An anamorphic DVD uses wide pixels. When it's shown on an obsolete set, the DVD player discards 25% of the lines (resulting in a 720x360 picture), leaving space for those black bars. However, a crt can be instructed to paint the scan lines closer together, resulting in a squeezed picture. The 16x9 mode on certain tvs can do this automatically, but if your TV doesn't have one, it may require fiddling with the service menu...
     
  8. discombobulated

    discombobulated Auditioning

    Joined:
    Oct 4, 2006
    Messages:
    4
    Likes Received:
    0
    Thank you for the quick reply. That's a lot of help, and I woulda never thought to mess with the dvd players settings in order to achieve what I wanted.

    I hooked up the component video cables, and set the picture to 16X9, but need to pick up another set of coaxial cables (since I returned the ones I thought wouldn't work). However, putting the dvd player on progressive scan results in a picture that looks like a warped diagonal discolored screen (it's hard to explain, sorry). Could this be because my TV isn't capable of progressive scan? I bought the dvd player just a couple months after the TV, so I thought they would both be compatable.
     
  9. Jeff Gatie

    Jeff Gatie Lead Actor

    Joined:
    Aug 19, 2002
    Messages:
    6,531
    Likes Received:
    15

    Uhhh, not to jump on you (and I'll try to be gentle), but wanting to "keep the screen filled" is not the kind of statement that goes over too well at HTF. The majority of people here would like to recreate the theater experience at home (it's in the mission statement) and since films have different aspect ratios in the theater and we only have 2 aspect ratios at home (4:3 and 16:9), some films will have black bars (horizontal or vertical) on some TV's. This is OK and you should learn to watch the picture and not the bars. Forsaking the artistic presentation in order to optimize the usage of some arbitrary piece of hardware is silly when you think about it; if we really wanted our screens filled all the time we could watch them blank and forget about the movie altogether, right?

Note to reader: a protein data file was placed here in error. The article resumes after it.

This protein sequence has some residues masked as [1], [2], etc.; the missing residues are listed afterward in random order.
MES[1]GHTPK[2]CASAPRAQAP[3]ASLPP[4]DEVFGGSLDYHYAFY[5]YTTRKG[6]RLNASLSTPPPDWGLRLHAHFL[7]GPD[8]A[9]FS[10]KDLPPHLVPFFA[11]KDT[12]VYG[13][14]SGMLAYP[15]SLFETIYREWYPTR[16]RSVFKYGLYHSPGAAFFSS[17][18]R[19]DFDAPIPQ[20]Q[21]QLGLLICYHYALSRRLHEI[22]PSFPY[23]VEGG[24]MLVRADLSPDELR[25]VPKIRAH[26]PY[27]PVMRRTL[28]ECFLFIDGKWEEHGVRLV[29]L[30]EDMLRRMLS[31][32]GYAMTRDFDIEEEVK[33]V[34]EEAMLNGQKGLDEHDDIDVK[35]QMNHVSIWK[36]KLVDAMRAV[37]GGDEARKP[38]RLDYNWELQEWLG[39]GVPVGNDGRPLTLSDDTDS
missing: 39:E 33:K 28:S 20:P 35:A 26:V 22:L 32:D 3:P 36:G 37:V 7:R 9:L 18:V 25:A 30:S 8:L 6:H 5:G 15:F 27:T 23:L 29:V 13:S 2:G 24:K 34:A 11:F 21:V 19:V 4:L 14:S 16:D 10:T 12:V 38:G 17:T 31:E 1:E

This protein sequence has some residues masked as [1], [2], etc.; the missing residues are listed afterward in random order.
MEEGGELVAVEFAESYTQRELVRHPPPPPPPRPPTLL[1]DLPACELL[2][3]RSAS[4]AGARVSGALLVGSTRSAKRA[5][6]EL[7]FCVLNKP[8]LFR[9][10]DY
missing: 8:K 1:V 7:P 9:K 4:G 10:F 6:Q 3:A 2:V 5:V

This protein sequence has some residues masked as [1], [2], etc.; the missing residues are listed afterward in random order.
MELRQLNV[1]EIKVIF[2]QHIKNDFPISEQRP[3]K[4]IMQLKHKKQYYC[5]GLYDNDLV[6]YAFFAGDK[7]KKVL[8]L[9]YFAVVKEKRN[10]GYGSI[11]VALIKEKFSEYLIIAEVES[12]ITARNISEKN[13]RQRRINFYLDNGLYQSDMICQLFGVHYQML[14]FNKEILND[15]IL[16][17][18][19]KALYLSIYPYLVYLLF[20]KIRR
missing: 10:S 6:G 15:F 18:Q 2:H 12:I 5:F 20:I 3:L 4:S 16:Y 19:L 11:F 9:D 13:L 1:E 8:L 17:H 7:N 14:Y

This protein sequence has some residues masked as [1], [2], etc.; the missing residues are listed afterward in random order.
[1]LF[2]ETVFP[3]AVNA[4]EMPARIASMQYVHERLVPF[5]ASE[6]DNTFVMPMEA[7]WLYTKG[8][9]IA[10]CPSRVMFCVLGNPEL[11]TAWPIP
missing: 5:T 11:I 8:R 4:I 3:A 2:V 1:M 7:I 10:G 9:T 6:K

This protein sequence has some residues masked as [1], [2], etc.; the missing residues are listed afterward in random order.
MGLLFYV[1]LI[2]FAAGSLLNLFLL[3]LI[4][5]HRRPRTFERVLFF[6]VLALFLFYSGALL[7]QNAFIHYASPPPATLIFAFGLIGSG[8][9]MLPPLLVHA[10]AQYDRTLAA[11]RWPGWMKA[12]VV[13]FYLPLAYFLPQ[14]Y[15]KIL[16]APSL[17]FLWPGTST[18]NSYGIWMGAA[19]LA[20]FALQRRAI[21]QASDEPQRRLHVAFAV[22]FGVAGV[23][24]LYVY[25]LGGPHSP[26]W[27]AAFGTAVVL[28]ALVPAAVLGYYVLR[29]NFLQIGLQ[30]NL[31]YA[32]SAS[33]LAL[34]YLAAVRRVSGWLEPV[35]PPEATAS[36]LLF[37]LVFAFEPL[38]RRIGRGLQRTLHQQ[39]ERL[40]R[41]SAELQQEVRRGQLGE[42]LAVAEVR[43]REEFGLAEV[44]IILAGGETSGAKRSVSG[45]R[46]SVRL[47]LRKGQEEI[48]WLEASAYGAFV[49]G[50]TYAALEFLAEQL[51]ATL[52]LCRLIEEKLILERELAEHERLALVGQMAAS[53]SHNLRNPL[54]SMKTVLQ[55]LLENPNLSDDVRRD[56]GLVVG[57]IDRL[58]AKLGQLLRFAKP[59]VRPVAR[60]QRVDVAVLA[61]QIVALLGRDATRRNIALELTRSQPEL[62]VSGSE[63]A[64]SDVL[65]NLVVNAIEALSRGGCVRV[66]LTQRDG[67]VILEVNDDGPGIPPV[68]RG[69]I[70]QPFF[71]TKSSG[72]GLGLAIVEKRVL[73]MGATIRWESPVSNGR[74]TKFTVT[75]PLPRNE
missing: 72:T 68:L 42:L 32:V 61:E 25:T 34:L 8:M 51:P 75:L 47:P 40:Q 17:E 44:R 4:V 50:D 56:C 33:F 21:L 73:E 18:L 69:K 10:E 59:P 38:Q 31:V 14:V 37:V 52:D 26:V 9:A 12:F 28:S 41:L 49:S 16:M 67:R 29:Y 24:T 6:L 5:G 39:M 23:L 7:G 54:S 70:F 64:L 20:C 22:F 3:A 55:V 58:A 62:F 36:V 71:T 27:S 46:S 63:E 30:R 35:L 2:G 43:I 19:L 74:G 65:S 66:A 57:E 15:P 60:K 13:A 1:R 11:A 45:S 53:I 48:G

Now, to your question. Jeremy's advice is spot on. Also, to overcome the problem that "It sounds like the music and sound fx is always louder than the voices ", you must calibrate your system. What this does is get all 5 (or 7 in a 7.1 system) speakers to output the same volume. You do this by playing test tones from the receiver (good way) or a calibration disk (best way) through each speaker, one at a time, and setting the individual speaker levels so that all tones play at the same volume. In order to measure the volume, you would need an SPL meter, which is built in to some receivers (check your manual) or is available at Radio Shack. The problem you stated (music and FX drowning out voices) is almost always caused by a difference in volume between the L-R mains and the Center speaker. A quick fix would be to set them by ear (raise the Center a few dB), but to really calibrate you need an SPL meter. See the FAQ/Primer at the top of the Basics forum for more info on calibration and aspect ratios (neither one is that hard to understand or implement, but it may take a while to grasp having not seen it before).

    Welcome aboard.
     
  10. JeremyErwin

    JeremyErwin Producer

    Joined:
    Feb 11, 2001
    Messages:
    3,218
    Likes Received:
    0
    Uhoh. The owner's manual says that it's 480i only. Amazon must have made a typo.

    The 16:9 feature should be described on (physical) page 28 of your manual.
     
  11. discombobulated

    discombobulated Auditioning

    Joined:
    Oct 4, 2006
    Messages:
    4
    Likes Received:
    0

    Thanks again guys....... [​IMG]
     
  12. Jeff Gatie

    Jeff Gatie Lead Actor

    Joined:
    Aug 19, 2002
    Messages:
    6,531
    Likes Received:
    15
    Above, Jeremy said:


    "480i only" means it is not cappble of 480p. The 'p' in 480p stands for progressive, so it is not capable of progressive scan.
     

Share This Page